25 May 2013
1929 Bentley 4½-Litre Open Tourer by Vanden Plas
- Chassis no. FB3317
- Engine no. FB3320
€530.000 - €690.000
- One of two hundred and four 4½-Litre Bentleys fitted with Vanden Plas coachwork
- Documented in detail by noted Bentley expert Clare Hay
- Known ownership, awards, and history
- Original coachwork, drivetrain, and suspension
Vintage, or “W.O.”, Bentleys were produced between 1919 and 1931 at Cricklewood. The so-called “Derby Bentleys” that were produced by Rolls-Royce after their purchase of the company out of receivership share only a badge with their forebears. From the first three-litre car in 1919, until the last eight-litre car in 1931, Bentley was the Ferrari of its day. Vintage Bentleys were powerful and surprisingly easy to drive—once mastery of the “crash” gearbox was achieved.
Vanden Plas produced most of the open bodies fitted to W.O. Bentleys. Many resembled the Bentley racing team’s Le Mans-style tourer. Vanden Plas built 204 bodies for 4½-Litre Bentley cars, and the Le Mans-style body of these cars is widely copied. Few marques have had as many coachwork and engine replacements as the early Bentleys. Many closed bodies were replaced by sporting, open tourers, both in-period and after the war, and few original bodies have survived intact, making FB3317 all the more desirable. Besides originality, proper maintenance is vital, and the value of a vintage Bentley is not diminished if it has sensible updates, thoughtful maintenance, and supporting documentation. Consequently, after 84 years, this example is a rare find.
Archived by Bentley Motors and Vanden Plas, and subsequently by clubs like the Bentley Drivers’ Club and Rolls-Royce Owners’ Club, early Bentleys can often be accurately documented. The ownership history of FB3317 is admirably complete, starting with its first owner in 1929, F.W. Howarth, of The Danes, Higher Crumpshall, Manchester. Clearly a Bentley enthusiast, he first owned a 1925 3-Litre Arnold Saloon, then a 1928 4½-Litre J. Gurney-Nutting Saloon, and a 1930 4½-Litre Supercharged Vanden Plas Coupé.
He was followed by B.C. Garnham, of London, in 1933 and G. Forbes, of Essex, in 1936. Following a presumed wartime slumber, the car re-emerged in 1946 with a succession of known owners, most notably Captain Geoffrey Hunt, who brought FB3317 to the New World in 1956. At some point, presumably before its export to America, the original chassis frame was replaced by AD3671. This practice was not uncommon at the time; presumably, AD3671 was in better condition than FB3317, which is known to have been repaired multiple times in the 1930s. It is further known that Captain Hunt installed the Marchal headlamps, which remain with the car to this day, whilst the dating of the current cycle wings is unknown.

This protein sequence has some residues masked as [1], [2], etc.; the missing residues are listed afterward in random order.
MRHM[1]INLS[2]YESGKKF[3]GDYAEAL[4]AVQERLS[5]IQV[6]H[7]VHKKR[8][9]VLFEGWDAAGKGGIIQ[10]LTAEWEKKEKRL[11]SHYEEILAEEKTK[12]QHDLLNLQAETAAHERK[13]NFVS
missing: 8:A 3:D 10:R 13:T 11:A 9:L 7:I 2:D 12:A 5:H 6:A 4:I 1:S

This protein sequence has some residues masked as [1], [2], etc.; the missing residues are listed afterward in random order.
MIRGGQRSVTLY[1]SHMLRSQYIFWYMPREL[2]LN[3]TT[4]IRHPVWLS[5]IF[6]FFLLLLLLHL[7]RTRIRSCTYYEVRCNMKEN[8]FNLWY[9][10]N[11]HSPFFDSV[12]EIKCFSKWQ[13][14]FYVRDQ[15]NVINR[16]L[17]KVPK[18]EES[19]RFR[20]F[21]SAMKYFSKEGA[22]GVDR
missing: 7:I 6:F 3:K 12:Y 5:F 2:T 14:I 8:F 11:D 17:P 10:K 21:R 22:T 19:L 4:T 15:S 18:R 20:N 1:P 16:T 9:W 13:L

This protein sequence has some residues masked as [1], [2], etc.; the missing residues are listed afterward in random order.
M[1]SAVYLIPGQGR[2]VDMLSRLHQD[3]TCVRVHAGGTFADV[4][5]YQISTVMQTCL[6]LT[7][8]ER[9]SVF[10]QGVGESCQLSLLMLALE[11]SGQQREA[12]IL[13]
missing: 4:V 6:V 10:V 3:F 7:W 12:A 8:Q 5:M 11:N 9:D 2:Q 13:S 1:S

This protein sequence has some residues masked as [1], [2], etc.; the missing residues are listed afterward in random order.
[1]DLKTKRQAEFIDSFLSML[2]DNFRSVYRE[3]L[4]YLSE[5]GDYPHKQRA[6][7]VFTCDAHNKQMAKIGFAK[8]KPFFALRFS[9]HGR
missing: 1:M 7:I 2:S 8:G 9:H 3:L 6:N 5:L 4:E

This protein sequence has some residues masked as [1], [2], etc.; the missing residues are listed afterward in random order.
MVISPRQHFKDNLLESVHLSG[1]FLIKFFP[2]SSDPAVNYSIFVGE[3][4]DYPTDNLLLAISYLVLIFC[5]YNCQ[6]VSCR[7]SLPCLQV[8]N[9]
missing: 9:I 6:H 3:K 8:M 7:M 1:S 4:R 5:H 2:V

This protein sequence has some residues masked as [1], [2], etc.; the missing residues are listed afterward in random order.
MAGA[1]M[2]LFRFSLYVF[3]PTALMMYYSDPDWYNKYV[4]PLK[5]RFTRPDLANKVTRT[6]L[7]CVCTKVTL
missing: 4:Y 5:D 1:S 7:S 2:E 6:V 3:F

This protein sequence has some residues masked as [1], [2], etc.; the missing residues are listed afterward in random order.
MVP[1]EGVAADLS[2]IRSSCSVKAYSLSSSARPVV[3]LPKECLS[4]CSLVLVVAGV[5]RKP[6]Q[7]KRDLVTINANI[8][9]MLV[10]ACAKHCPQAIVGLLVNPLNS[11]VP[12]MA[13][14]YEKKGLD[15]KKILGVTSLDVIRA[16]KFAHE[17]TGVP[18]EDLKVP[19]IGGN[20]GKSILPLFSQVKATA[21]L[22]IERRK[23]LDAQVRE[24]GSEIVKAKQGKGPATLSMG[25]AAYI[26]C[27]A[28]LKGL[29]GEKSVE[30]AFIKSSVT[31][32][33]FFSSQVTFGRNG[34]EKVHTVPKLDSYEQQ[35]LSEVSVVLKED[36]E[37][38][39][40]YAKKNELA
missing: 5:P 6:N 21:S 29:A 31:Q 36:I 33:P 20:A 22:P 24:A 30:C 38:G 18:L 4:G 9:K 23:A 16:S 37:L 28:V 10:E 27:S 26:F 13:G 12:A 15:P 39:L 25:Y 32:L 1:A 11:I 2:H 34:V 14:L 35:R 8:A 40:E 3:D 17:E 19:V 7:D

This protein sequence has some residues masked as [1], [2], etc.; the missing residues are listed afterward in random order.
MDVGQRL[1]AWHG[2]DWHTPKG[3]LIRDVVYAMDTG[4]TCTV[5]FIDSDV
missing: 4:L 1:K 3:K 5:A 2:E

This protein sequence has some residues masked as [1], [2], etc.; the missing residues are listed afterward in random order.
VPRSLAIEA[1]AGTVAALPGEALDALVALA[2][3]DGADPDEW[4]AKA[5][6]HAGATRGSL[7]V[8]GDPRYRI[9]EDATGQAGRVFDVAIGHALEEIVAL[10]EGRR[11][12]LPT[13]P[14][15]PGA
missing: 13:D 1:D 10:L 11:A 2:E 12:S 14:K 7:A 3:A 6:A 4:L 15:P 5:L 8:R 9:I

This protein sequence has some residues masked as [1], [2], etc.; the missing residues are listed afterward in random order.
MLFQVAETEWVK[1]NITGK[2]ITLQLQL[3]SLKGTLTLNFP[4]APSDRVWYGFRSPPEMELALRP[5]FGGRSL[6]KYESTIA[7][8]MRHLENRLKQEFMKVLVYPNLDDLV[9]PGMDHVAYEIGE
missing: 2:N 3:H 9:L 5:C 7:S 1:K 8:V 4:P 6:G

In 1966, owner W. A. Boone restored the car, and he won many concours events with it. The rebuild is recorded in number 100 of the Bentley Drivers’ Club’s Review from May 1971, and Boone notes that the wooden body frame was restored by Don Carpenter, of Wizard Works in Kenosha, Wisconsin; since the body was extensively restored at this time, it is possible that the wings were replaced then as well. In any case, to this day, the body retains the hallmarks of the Vanden Plas craftsmen.
Boone and FB3317 participated in club tours and events, including RROC Spring and Fall Tours in the U.S.; Vintage Racing at Laguna Seca, California, and Road America in Elkhart Lake, Wisconsin; a Bentley Drivers’ Club Tour of England, covering 1,200 miles; and the SCCA Michigan Miglia, which covered 1,000 miles in three days. Awards include the NIRCCA Grand Award for Excellence and an RROC First in Class for “Vintage Bentley” in 1970; the AACA’s “S. F. Edge Award for the outstanding restoration of the year of a foreign-made automobile in a national event” in 1972; the BDC, “Best Overseas Car” at Kensington Gardens, London, in 1974; and 100 points in the “Senior Foreign” class at the Indianapolis National Grand Classic in 1976.
Published references include seven in the Bentley Drivers’ Club Review between 1974 and 1982 and five in the RROC Flying Lady between 1971 and 1979. In addition, FB3317 is mentioned in Vanden Plas Coachbuilders, by Brian Smith, and All the Pre-War Bentleys - As New, by Stanley Sedgwick. Perhaps the most astute observations have been made by Clare Hay, author of many archival Bentley reference volumes, including Bentley: The Vintage Years; Bentley Factory Cars, Bentley Speed Six; and Bentley Eight Litre. Hay inspected the car thoroughly in early-2013 to examine the original components and map out for the first time where and why repairs, replacement of parts, and sensible upgrades were performed.
In the incredibly detailed report, every component of the car is examined, photographed, and recorded. Aside from the replacement chassis, Hay notes that the engine, the desirable close-ratio C-Type gearbox, number 6442, the steering box, and the front and rear axles remain original to the car, as do the correct-type Bentley & Draper shock absorbers. The front brakes are the original 1929 type, although it is noted that the finned brake drums are a later update and are considered superior to the original units. The fuel system is correct, including the matched pair of SU HVG5 carburettors and Ki-Gass cold starting pump, as is the matched pair of ML ER4 magnetos. The car even retains its original leather trays between the chassis and the sump flange, which are almost always missing, as well as the quick release radiator cap, which was originally fitted to racing cars and ordered by F.W. Howarth from Bentley in April 1930.
FB3317 has retained its complete identity throughout its entire life; thus, it will be welcomed in clubs, like the Bentley Owners’ Club Ltd., and invited to the finest events round the globe. Unlike many cars from the 1920s, a Bentley is thrilling to drive, and one is an essential part of a pre-war collection.